Keywords: Production Economics, Productivity Analysis,
    Date: 2015–01
  21. By: Giovanni Andrea Cornia (University of Florence); Laura Deotti (Save the Children Italia)
    Abstract: Between March and August 2005 Niger was hit by a doubling of millet prices and a sharp rise in the number of severely malnourished children admitted to feeding centres. The extent and causes of such crisis remain controversial. The paper reviews the evidence in this regard in the light of the main famine theories. It concludes that the decline in food output recorded at the end of 2004 explains little of the food crisis which was due to the entitlements failure of several household groups, the malfunctioning of the regional and domestic millet markets, and policy mistakes in the fields of food security, food relief and health financing.
    Keywords: child malnutrition, food prices, famine, food security, public policy failure
    JEL: I O Q Q
    Date: 2015–03
  22. By: Timothy Laing; Charles Palmer
    Abstract: National-level strategies for reducing emissions from deforestation and degradation (REDD), financed by international transfers, have begun to emerge. A three-sector model is developed to explore the economy-wide effects of two policies implemented by a government participating in REDD that differ in how they bring together incentives and benefit sharing: an incentive payment scheme where these are intrinsically linked and taxes where they are separated. Two sectors utilise forest as an input to production, one in which forest is substitutable for labour, producing a carbon externality, and one in which forest and labour are complements and where forest is used sustainably. Two important effects determine model outcomes. First, the government factors in general equilibrium effects when determining the efficient payment level. This implies that the level of international transfers is not fully passed through to the forest-using sectors. Second, even though the sustainable sector receives no incentive payment it can increase in size through the effect of REDD payments on markets. With political influence, where incentives and benefit sharing are linked the forest-using sectors may lobby for lower payment rates for themselves in order to create a larger international transfer. Where there is a separation between incentives and benefit-sharing this effect disappears. The findings indicate that REDD may be less cost-effective than envisioned at the international level.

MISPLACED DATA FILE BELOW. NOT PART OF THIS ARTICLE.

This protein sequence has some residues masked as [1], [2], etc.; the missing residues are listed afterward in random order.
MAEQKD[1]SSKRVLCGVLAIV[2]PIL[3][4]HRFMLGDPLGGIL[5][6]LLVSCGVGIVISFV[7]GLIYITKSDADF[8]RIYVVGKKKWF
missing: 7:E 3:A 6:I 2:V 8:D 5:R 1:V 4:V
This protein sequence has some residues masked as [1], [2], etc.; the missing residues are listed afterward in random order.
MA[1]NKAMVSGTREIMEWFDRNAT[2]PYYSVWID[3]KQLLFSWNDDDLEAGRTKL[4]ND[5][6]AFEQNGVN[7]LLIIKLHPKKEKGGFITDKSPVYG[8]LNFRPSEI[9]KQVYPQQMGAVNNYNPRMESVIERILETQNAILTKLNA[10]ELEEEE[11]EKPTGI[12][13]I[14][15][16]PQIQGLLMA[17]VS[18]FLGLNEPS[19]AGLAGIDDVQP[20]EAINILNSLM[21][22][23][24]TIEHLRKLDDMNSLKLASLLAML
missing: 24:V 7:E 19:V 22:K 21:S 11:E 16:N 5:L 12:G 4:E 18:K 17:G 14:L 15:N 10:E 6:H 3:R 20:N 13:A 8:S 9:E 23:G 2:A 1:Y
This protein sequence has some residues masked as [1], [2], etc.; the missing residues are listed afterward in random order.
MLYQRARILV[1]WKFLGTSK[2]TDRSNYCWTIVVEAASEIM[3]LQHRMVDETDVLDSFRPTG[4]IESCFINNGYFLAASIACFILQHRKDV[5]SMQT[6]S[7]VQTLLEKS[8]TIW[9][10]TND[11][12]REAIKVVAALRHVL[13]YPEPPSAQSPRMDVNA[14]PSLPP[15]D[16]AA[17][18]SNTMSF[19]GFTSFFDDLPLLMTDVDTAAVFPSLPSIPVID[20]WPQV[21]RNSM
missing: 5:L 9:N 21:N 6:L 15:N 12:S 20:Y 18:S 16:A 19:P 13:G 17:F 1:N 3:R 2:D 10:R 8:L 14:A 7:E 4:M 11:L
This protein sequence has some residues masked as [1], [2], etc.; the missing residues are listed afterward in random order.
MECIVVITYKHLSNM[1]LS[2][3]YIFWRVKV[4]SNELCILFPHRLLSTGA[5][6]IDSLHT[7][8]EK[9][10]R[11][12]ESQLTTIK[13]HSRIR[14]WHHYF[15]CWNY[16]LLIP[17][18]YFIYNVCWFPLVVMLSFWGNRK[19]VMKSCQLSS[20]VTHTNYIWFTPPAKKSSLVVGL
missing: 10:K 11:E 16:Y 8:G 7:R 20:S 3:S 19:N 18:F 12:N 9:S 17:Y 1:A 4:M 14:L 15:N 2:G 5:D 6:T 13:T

Keywords: REDD; political influence; general equilibrium; climate change; sustainable forest management
    JEL: Q15
    Date: 2015
  23. By: Gianluca Stefani (Dipartimento di Scienze per l'Economia e l'Impresa); Marco Tiberti (Dipartimento di Scienze per l'Economia e l'Impresa); Ginevra Virginia Lombardi (Dipartimento di Scienze per l'Economia e l'Impresa)
    Abstract: The use by governments of their purchasing power to achieve social objectives is a practice that dates back to the 19th centuries when regulations were issued in both the USA and England establishing fair wages or maximum working hours per day for firms working under public contracts (McCrudden,2004). Public food procurement (PFP) is another example of how a policy instrument has been used to “link” different objectives at once. We attempted to undertake a first systematic review of the scientific literature that deals with PFP. The first striking evidence is that the number of papers per year shows an almost exponential growth during the last decade providing support to the relevance of this review. Differently from the literature on Public procurement where the themes of contracting and cost minimisation are prevalent, the literature on PFP is centred on the concepts of localisation and structured demand and its impacts on food chain actors as well as citizen-consumers and on sustainability at large. We provide a conceptual scheme of the PFP literature largely based on the concept of linkage that has been first proposed in law and regulation studies and is declined in a rather specific fashion in this field of public procurement.